Due to their privileged position SOEs may negatively affect competition and it is therefore important to ensure that, to the greatest extent possible consistent with their public service responsibilities, they are subject to similar competition disciplines as private enterprises. Although enforcing competition rules against SOEs presents enforcers with particular challenges, competition rules should, and generally do, apply to both private and state-owned enterprises, subject to very limited exceptions. Competition law alone is not sufficient in ensuring a level playing field for SOEs and private enterprises, which is why policies aimed at achieving competitive neutrality between the two play an essential role. Competitive neutrality can be understood as a regulatory framework (i) within which public and private enterprises face the same set of rules and (ii) where no contact with the state brings competitive advantage to any market participant. Presence of competitive neutrality policies is of particular importance in recently liberalised sectors, where they play a crucial role in leveling the playing field between former state monopoly incumbents and private entrants. Equally important is their effective monitoring and enforcement.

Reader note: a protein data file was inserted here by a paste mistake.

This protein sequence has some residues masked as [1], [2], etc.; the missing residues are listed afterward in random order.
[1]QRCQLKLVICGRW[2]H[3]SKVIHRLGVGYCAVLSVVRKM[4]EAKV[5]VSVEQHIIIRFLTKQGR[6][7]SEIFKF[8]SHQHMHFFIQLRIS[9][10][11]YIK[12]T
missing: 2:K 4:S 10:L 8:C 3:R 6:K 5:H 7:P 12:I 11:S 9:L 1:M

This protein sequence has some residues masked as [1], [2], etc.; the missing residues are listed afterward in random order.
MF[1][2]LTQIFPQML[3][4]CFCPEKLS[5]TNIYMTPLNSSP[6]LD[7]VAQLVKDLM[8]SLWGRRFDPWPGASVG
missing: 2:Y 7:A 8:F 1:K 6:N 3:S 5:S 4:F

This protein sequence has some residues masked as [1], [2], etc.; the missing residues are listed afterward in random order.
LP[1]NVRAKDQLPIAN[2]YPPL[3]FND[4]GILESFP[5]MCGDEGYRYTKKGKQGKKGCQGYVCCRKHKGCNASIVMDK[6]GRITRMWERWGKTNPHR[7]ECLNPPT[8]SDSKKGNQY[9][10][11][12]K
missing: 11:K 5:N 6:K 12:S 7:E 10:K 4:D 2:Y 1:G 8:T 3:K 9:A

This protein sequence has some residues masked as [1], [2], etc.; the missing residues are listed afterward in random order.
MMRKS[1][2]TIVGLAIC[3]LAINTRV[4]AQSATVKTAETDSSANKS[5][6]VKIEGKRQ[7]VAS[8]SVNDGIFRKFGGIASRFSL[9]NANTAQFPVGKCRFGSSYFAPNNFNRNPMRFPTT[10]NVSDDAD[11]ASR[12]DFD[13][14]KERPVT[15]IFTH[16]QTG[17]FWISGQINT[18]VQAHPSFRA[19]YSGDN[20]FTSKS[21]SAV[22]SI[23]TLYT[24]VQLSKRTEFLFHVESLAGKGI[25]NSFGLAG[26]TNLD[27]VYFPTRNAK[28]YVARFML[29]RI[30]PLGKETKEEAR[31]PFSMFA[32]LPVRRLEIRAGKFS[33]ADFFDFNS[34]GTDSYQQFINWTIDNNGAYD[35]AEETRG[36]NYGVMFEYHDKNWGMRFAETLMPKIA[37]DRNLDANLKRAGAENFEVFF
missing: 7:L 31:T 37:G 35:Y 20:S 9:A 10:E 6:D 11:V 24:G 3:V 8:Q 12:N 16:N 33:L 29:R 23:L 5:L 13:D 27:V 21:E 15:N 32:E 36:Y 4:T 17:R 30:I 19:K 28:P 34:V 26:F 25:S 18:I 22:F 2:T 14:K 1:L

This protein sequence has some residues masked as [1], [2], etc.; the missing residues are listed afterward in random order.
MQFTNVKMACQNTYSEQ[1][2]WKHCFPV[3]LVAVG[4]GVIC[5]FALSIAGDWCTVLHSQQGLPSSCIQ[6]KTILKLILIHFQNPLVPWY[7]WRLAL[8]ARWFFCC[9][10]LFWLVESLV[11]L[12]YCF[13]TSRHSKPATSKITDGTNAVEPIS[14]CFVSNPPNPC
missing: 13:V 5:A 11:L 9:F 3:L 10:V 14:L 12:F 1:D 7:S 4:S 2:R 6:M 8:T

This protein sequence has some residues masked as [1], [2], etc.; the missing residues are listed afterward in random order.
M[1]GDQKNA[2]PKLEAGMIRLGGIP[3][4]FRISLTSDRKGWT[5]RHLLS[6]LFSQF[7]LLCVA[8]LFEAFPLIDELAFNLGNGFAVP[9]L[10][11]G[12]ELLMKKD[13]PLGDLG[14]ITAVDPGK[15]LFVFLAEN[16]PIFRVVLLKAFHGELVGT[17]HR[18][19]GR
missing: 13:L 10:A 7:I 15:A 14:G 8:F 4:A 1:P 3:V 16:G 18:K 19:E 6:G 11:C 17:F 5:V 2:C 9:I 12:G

State Owned Enterprises and the Principle of Competitive Neutrality